Documentation versions (currently viewingVaadin 24)

Connection Context

Users are connected to a topic by connections that can become active or inactive. Activation of the connections is handled by a connection context. By default, ComponentConnectionContext activates the connections when at least one of the connected UI components are attached to the UI. It deactivates the connections when the UI components are detached. You may want to have different behavior, though, for specific cases.

In addition to managing connection state, a context also handles synchronization of data changing events delivered to application code.

You can create your own connection context by implementing the ConnectionContext interface, or by using one of the provided implementations. A SystemConnectionContext is currently available, in addition to the ComponentConnectionContext, which is the default.

You can then pass the context to the collaboration manager’s constructor, or to openTopicConnection() as follows:

// Use to create a message manager
messageManager = new MessageManager(connectionContext, localUser,
        topicId, CollaborationEngine::getInstance);

// Use to open a topic connection
registration = CollaborationEngine.getInstance().openTopicConnection(
        connectionContext, topicId, localUser,

Component Connection Context

ComponentConnectionContext implements a connection context based on the attached state of a set of component instances. It activates the topic connection whenever the target component is attached. It deactivates it when the component is detached. All attached components must belong to the same UI instance. This UI instance is used to dispatch actions with its access() method.

ComponentConnectionContext is used internally by all high-level components (e.g., CollaborationAvatarGroup), and by shorthand methods and constructors that take a component instance instead of the context.

The following example illustrates how to create a Collaboration Manager and how to open a connection to a topic inside a component. In this case, the component (i.e., this) is passed as the first parameter. Internally, a ComponentConnectionContext is created in each call. The connection becomes active when the component is attached and is deactivated when it’s detached.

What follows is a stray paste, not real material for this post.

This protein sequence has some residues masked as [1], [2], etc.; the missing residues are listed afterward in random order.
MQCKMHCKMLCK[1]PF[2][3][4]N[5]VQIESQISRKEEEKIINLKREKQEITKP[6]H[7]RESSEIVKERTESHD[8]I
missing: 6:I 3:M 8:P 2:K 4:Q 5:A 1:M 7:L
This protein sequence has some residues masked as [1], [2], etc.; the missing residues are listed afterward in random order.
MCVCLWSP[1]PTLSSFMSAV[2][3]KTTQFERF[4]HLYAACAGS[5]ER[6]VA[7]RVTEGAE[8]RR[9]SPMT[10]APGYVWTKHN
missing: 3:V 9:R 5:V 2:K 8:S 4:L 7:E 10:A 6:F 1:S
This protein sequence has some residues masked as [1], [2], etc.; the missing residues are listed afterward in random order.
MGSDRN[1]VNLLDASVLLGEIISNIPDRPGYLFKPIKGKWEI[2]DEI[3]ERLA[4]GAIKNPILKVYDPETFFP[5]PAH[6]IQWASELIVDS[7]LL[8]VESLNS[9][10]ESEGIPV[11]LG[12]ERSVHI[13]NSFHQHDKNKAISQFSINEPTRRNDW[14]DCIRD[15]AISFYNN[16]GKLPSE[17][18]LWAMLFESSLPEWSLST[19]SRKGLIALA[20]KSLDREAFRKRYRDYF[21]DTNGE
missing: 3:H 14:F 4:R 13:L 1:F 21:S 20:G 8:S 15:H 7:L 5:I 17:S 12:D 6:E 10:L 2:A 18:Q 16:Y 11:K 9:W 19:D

// The ComponentConnectionContext is implicitly created
// when passing a component (this) as the first argument.
messageManager = new MessageManager(this, localUser, topicId);
presenceManager = new PresenceManager(this, localUser, topicId);
registration = CollaborationEngine.getInstance().openTopicConnection(this, topicId,
        localUser, connectionActivationCallback);

You can also pass it to the collaboration manager’s constructor, or to openTopicConnection() as follows:

ComponentConnectionContext context = new ComponentConnectionContext(

// In this case the CollaborationEngine instance
// also needs to be supplied.
messageManager = new MessageManager(context, localUser, topicId,

registration = CollaborationEngine.getInstance().openTopicConnection(context, topicId,
        localUser, connectionActivationCallback);

System Connection Context

SystemConnectionContext is a connection context that’s always active. This context is intended to be used in situations that aren’t directly associated with a UI, such as from a background thread or when integrating with external services.

You can acquire an instance with SystemConnectionContext.getInstance() after a VaadinService is initialized. In other situations, you can use CollaborationEngine.getSystemContext() or create a new context instance using the constructor.

SystemConnectionContext context = collaborationEngine

In the following example, an asynchronous job uses a SystemConnectionContext to send a system message:

public void runAsynchronously(CollaborationEngine collaborationEngine) { // (1)
    UserInfo systemUser = new UserInfo("system user");

    ConnectionContext context = collaborationEngine.getSystemContext(); // (2)

    MessageManager messageManager = new MessageManager(context, systemUser,
            topicId, () -> collaborationEngine); // (3)

    messageManager.submit("The system is shutting down")
            .whenComplete((v, t) -> messageManager.close()); // (4)

  1. The asynchronous function uses Spring’s @Async annotation. It needs to receive the CollaborationEngine as a parameter because CollaborationEngine.getInstance() would throw an exception when running in a background thread. For example, the following would fail:

    collaborationEngine = CollaborationEngine.getInstance(); // Throws an exception
  2. The SystemConnectionContext is acquired through CollaborationEngine.getSystemContext().

  3. It’s then used to create a MessageManager that’s activated immediately.

  4. The message is sent and the MessageManager is closed immediately.